Kintaro Ramen is not far from our house. As a keen ramen eater, I had already identified it as our closest joint before we even touched down in Canada. It took us a lot longer to make it there than anticipated though – we tried early on and were unsuccessful as unbeknownst to us, it is closed on Tuesdays. A few weeks later we eventually found ourselves there and to our delight, we didn’t even have to wait for a table. We nabbed the last one.
Kintaro Ramen is only small, which makes it pretty cosy. There is one big shared table, a few smaller tables and then a few seats up at the bar. It has a homely, cheerful vibe, added to by the staff calling merrily to one another.
The menu is pretty limited. A few different types of ramen and some gyoza – that is basically all. A limited menu at a ramen restaurant isn’t usually seen as a problem my me – after all, I’m there for the ramen. Kintaro has stepped away from serving only traditional Japanese ramen: they also serve ‘cheese ramen’ which they claim to be very popular. I’m not the biggest cheese fan, so I was never going to order it!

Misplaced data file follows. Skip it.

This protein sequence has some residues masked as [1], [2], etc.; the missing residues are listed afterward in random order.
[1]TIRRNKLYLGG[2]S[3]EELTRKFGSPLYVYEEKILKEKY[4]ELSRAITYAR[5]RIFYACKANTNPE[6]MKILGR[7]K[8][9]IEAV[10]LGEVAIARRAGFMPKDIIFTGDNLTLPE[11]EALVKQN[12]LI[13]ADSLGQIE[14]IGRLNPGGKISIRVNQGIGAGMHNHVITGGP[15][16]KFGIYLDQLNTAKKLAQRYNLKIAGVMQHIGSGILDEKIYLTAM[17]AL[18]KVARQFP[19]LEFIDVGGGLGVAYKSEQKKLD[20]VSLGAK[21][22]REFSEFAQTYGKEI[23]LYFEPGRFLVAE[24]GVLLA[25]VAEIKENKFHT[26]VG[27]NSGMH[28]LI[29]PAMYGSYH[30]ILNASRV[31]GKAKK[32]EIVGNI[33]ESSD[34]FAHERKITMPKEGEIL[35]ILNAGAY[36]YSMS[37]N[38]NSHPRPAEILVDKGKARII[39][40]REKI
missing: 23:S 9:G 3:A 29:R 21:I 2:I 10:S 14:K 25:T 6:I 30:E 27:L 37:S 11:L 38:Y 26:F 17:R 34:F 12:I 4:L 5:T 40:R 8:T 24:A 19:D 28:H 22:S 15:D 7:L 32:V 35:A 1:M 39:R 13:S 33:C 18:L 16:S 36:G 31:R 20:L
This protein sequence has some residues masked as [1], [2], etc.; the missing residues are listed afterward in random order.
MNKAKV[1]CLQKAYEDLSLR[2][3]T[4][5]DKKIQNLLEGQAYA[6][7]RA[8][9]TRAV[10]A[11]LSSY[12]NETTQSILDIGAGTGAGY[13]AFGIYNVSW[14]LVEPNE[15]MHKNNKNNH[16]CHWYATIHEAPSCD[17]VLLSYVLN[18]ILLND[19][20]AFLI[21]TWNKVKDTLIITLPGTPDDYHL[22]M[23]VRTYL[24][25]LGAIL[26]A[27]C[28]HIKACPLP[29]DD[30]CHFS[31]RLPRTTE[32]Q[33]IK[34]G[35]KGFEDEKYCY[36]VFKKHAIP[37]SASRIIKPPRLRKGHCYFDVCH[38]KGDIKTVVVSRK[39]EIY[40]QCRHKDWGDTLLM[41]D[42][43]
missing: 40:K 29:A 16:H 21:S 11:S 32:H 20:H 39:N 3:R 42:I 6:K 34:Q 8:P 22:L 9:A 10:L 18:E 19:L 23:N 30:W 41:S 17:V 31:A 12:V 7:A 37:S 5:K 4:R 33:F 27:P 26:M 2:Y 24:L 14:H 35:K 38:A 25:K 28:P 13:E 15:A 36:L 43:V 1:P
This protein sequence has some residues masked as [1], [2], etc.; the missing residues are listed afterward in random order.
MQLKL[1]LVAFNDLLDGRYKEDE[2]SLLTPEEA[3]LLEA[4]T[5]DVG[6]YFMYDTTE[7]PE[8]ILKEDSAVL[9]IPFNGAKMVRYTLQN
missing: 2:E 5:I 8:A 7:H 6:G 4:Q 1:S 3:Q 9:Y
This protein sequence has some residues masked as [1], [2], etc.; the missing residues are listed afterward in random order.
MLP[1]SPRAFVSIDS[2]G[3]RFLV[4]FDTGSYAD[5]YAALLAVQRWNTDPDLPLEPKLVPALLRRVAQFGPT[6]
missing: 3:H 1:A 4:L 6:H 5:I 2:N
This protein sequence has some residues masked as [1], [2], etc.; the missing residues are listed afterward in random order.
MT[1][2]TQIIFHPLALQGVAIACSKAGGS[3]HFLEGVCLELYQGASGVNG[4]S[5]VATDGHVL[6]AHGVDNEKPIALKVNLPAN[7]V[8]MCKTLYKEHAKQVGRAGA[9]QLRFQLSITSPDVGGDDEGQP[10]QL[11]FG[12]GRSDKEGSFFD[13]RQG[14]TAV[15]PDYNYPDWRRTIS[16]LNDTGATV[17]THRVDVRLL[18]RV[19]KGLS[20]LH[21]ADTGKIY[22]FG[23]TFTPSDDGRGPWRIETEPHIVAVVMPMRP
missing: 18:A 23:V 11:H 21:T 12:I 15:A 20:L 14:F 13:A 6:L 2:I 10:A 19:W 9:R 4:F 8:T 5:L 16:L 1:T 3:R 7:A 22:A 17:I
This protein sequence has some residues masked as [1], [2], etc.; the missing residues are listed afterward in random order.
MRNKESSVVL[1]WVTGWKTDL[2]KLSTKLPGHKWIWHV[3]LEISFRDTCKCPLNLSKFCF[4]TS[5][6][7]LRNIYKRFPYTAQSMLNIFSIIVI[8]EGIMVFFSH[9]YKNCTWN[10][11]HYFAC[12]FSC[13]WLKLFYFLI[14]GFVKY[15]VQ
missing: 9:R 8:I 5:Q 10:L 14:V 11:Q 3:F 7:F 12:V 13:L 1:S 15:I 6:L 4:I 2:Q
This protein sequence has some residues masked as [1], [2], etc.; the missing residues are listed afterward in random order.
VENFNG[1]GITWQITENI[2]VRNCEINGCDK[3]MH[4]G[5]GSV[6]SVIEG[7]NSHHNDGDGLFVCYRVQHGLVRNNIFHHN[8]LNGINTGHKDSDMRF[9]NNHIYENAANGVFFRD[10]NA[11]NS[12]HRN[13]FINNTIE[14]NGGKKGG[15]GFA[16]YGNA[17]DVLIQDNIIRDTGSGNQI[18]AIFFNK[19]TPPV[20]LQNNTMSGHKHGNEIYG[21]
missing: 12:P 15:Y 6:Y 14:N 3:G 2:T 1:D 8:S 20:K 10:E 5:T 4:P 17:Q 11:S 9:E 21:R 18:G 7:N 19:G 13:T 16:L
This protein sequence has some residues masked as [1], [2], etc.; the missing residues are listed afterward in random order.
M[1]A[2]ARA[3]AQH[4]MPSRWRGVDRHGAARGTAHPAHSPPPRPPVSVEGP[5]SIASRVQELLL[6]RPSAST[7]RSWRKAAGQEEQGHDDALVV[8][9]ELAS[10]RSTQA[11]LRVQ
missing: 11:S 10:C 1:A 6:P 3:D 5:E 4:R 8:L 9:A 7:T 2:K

When ordering, the first decision is deciding how rich one wants their broth, followed by whether they want fat or lean pork. I ordered lean, but in hindsight I think the fat would have been a tastier choice. Naturally, we also ordered dumplings. As always in ramen restaurants, our food came out pretty quickly. The bowls were enormous: easily the biggest bowl of ramen I had ever seen in my life. Honestly, I thought it was a little too big – by the end of it (which I couldn’t even finish) I felt like I’d just devoured a huge bowl of two minute noodles… not ideal.
Overall, Kintaro didn’t quite meet my expectations. I’m certainly a quality over quality kind of girl when it comes to eating out, and Kintaro weighed heavily in the opposite direction.